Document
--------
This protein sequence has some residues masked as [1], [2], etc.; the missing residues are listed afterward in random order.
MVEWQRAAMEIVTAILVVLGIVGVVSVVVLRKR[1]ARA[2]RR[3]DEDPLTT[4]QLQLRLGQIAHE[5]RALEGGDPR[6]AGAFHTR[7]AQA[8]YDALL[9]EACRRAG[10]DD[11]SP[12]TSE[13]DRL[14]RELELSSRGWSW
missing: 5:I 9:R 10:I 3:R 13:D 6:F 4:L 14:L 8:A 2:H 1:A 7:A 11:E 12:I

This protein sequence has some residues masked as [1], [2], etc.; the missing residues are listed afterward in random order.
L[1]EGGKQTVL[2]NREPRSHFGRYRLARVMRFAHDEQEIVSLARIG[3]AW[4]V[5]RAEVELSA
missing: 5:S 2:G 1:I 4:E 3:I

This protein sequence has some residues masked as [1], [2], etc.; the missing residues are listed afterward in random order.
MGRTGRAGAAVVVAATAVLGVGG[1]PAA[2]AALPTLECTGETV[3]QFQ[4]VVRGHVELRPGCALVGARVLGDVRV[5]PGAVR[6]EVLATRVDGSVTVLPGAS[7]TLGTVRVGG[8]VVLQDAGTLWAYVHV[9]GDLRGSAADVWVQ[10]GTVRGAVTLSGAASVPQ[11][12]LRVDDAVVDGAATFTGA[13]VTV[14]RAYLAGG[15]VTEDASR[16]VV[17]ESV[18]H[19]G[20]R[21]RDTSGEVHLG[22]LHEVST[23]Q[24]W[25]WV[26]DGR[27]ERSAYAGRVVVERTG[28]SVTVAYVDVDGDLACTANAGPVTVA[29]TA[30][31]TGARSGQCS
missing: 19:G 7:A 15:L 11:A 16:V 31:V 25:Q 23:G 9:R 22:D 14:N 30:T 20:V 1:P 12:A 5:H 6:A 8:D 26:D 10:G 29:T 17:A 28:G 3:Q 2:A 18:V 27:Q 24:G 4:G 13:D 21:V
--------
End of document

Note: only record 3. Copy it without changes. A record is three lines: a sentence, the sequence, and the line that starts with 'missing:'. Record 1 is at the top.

This protein sequence has some residues masked as [1], [2], etc.; the missing residues are listed afterward in random order.
MGRTGRAGAAVVVAATAVLGVGG[1]PAA[2]AALPTLECTGETV[3]QFQ[4]VVRGHVELRPGCALVGARVLGDVRV[5]PGAVR[6]EVLATRVDGSVTVLPGAS[7]TLGTVRVGG[8]VVLQDAGTLWAYVHV[9]GDLRGSAADVWVQ[10]GTVRGAVTLSGAASVPQ[11][12]LRVDDAVVDGAATFTGA[13]VTV[14]RAYLAGG[15]VTEDASR[16]VV[17]ESV[18]H[19]G[20]R[21]RDTSGEVHLG[22]LHEVST[23]Q[24]W[25]WV[26]DGR[27]ERSAYAGRVVVERTG[28]SVTVAYVDVDGDLACTANAGPVTVA[29]TA[30][31]TGARSGQCS
missing: 19:G 7:A 15:L 11:A 16:V 31:V 25:Q 23:G 9:R 22:D 14:N 30:T 20:V 1:P 12:A 5:H 6:A 8:D 26:D 10:G 29:T 17:A 28:G 3:Q 2:A 18:V 27:Q 24:G 4:G 13:D 21:V